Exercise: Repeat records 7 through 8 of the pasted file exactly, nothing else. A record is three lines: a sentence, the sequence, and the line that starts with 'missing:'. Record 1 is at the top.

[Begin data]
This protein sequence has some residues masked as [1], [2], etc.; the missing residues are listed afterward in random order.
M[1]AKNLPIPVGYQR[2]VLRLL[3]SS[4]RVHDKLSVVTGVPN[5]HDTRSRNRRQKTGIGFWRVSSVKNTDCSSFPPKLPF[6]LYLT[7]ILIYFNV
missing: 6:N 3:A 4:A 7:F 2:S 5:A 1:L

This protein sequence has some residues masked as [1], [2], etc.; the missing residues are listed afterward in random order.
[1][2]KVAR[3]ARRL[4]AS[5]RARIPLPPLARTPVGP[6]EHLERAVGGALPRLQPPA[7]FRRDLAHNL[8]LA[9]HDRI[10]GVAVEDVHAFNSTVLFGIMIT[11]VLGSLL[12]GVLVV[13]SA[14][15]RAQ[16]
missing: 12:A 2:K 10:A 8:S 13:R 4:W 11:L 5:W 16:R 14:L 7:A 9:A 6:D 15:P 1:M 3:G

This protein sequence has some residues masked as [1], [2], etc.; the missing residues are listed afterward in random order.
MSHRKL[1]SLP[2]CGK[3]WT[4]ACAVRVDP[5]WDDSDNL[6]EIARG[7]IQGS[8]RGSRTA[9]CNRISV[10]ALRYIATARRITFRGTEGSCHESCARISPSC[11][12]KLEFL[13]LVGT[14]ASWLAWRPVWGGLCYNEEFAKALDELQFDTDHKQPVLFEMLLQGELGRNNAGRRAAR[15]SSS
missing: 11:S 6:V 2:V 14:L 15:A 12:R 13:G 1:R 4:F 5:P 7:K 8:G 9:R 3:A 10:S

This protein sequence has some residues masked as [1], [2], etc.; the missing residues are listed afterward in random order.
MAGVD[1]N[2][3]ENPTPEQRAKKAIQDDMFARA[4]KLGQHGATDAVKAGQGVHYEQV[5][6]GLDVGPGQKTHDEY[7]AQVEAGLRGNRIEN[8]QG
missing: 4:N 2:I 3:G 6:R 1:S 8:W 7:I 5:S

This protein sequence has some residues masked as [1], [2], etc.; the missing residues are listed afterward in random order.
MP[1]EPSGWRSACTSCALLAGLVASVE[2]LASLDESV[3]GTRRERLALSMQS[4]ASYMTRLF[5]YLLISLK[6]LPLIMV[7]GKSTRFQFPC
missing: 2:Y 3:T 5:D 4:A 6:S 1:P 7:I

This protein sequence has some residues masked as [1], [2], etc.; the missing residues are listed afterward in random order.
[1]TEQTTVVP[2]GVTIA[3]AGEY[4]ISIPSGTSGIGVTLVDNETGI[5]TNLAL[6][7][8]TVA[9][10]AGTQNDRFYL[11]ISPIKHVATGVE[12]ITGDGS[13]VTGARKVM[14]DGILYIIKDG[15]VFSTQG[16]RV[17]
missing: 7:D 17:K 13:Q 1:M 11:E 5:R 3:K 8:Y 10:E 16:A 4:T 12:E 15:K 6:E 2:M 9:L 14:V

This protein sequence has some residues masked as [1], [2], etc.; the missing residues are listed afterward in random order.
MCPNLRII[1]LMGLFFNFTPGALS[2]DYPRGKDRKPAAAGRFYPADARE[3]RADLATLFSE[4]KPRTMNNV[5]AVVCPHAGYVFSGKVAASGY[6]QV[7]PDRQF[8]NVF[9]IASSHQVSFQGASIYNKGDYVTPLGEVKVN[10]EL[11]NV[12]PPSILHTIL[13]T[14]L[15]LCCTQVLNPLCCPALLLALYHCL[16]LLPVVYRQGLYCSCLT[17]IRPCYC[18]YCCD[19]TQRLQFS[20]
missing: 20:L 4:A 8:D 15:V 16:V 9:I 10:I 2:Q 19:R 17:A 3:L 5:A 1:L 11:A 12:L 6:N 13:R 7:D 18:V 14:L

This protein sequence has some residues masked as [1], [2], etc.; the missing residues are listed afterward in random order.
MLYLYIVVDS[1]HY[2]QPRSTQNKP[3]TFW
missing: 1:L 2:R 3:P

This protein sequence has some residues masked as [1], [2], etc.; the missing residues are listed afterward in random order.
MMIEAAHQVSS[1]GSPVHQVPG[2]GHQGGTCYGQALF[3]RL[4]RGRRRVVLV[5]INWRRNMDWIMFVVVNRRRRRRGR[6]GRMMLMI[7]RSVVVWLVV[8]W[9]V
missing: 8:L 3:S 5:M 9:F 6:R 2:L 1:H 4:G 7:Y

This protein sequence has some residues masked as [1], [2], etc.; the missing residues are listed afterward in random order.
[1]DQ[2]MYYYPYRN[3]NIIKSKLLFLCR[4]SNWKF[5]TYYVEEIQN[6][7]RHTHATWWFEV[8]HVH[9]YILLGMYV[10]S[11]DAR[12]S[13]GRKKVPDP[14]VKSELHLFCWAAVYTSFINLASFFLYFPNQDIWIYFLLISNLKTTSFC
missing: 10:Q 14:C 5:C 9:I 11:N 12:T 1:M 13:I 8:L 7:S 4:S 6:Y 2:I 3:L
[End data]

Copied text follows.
This protein sequence has some residues masked as [1], [2], etc.; the missing residues are listed afterward in random order.
MCPNLRII[1]LMGLFFNFTPGALS[2]DYPRGKDRKPAAAGRFYPADARE[3]RADLATLFSE[4]KPRTMNNV[5]AVVCPHAGYVFSGKVAASGY[6]QV[7]PDRQF[8]NVF[9]IASSHQVSFQGASIYNKGDYVTPLGEVKVN[10]EL[11]NV[12]PPSILHTIL[13]T[14]L[15]LCCTQVLNPLCCPALLLALYHCL[16]LLPVVYRQGLYCSCLT[17]IRPCYC[18]YCCD[19]TQRLQFS[20]
missing: 20:L 4:A 8:D 15:V 16:V 9:I 10:I 2:Q 19:R 17:A 3:L 5:A 1:L 11:A 12:L 6:N 13:R 7:D 18:V 14:L

This protein sequence has some residues masked as [1], [2], etc.; the missing residues are listed afterward in random order.
MLYLYIVVDS[1]HY[2]QPRSTQNKP[3]TFW
missing: 1:L 2:R 3:P